Let the dirty campaigning begin. With less than three weeks to go before the US mid-term elections and an embattled Republican Party struggling to hold on to control of both the House and Senate, some of the country's more desperate candidates are resorting to desperate measures.
Republicans aren't going after their Democratic challengers much on Iraq, or the war on terror, or nuclear proliferation. Instead, members of President Bush's party are accusing their adversaries of being apologists for gay sex between adults and children.
In Ohio, the Republican candidate for governor, Kenneth Blackwell, went on a tear against his Democratic challenger, Ted Strickland, in their concluding televised debate this week, accusing him of cosying up to an eccentric group called the North American Man Boy Love Association, or Nambla, and associating himself with a man convicted of exposing himself to young children.
The attack almost certainly had more to do with Mr Strickland's double-digit lead in the polls than with any real substance. The convicted man, for example, was one of hundreds of campaign workers, not a close confidant of Mr Strickland's. But the smear by association with Nambla - a convoluted charge based on a congressional vote on which Mr Strickland abstained - does not appear to have been an accident, since Republican candidates have been trying it out all over the country.
In California, a struggling Republican congressman called John Doolittle has argued that since his opponent, Charlie Brown, is a member of the American Civil Liberties Union, and since the ACLU has in the past defended Nambla's free-speech rights, he is tainted by association. "It is astounding," Mr Doolittle said in a recent press release, "that anyone could defend a group dedicated to aiding and abetting paedophiles." (Mr Doolittle failed to mention that he once acted as a character witness for a friend convicted of sexually assaulting six of his patients.)
The Nambla charge has also been thrown at Nancy Pelosi, the San Francisco congresswoman who would become the next Speaker of the House if the Democrats win a majority on 7 November and who has thus become a multi-purpose pincushion for the Republicans. The maverick right-winger and erstwhile presidential candidate Pat Buchanan told a television interviewer this week that Ms Pelosi had been on gay pride parades where Nambla members were also present and had thus been "marching with paedophiles".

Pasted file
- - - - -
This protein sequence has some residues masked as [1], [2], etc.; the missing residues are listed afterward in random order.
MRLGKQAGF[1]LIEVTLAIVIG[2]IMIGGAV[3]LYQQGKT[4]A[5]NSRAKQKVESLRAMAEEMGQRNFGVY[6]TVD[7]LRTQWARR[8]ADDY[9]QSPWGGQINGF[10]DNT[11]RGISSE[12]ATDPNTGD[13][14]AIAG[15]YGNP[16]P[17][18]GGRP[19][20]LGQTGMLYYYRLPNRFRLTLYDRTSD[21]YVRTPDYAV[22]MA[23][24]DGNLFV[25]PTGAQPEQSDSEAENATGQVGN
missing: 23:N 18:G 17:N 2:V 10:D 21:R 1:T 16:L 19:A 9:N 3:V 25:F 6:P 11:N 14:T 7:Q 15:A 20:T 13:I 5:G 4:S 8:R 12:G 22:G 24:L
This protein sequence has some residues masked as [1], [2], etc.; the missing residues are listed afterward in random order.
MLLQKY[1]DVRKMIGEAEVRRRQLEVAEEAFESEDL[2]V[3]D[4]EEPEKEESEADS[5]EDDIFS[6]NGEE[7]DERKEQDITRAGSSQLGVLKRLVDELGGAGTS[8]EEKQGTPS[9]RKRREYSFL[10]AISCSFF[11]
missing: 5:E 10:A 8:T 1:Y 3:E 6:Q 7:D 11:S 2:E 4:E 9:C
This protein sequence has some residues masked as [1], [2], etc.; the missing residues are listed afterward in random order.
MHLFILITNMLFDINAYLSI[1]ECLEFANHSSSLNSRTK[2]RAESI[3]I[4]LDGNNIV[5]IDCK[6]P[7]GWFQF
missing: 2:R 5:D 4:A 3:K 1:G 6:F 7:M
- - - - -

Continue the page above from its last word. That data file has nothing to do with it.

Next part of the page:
The line of attack is remarkably brazen, given that the Republican Party is itself being rocked by a man-boy sex scandal. First, Florida congressman Mark Foley was forced to resign following the publication of predatory e-mails and instant messages he sent to teenage pages working on Capitol Hill. Then the Republican House leadership closed ranks over revelations that it had known about Mr Foley's habits for years and done nothing about them. Now a second Republican congressman, Jim Kolbe of Arizona, is under investigation for a camping trip he organised with a group of pages 10 years ago.
And these are only the latest setbacks to hit a Republican Party already mired in corruption scandals and public disillusion on an array of issues, from Iraq to the aftermath of last year's Hurricane Katrina.
The thinking, though, appears to be that if Democrats can be painted as paedophiles too, then the Foley scandal might lose some of its bite. As Mr Buchanan said of Ms Pelosi: "If she's been marching with paedophiles, is she credible standing up there saying, 'I'm shocked, shocked, that some Republican is after 17-year-old pages'?"
There is a tendency in all US election campaigns to talk about sexual morality rather than weighty matters of state. But this yearseems to mark a new low.
Nowhere has the tone gone lower than in Winston-Salem, North Carolina, where a Republican candidate called Vernon Robinson has accused his opponent, incumbent congressman Brad Miller, of wanting to import homosexuals to the United States and spending tax-payer dollars on filthy scientific studies on sex.
"Instead of spending money on cancer research," a recent campaign advert ran, "Brad Miller spent your money to study the masturbation habits of old men ... Brad Miller even spent your tax dollars to pay teenage girls to watch pornographic movies with probes connected to their genitalia. Brad Miller pays for sex, but not for body armour for our troops."
All this opprobrium stemmed from a single vote by Mr Miller on appropriations for the National Institutes of Health. In a campaign mailer, the unabashedly homophobic Mr Robinson even sought to drop hints questioning his adversary's sexuality, referring to him pointedly as "childless". Mr Miller has since pointed out that the reason he is childless is that his wife had a hysterectomy 20 years ago.Reuse content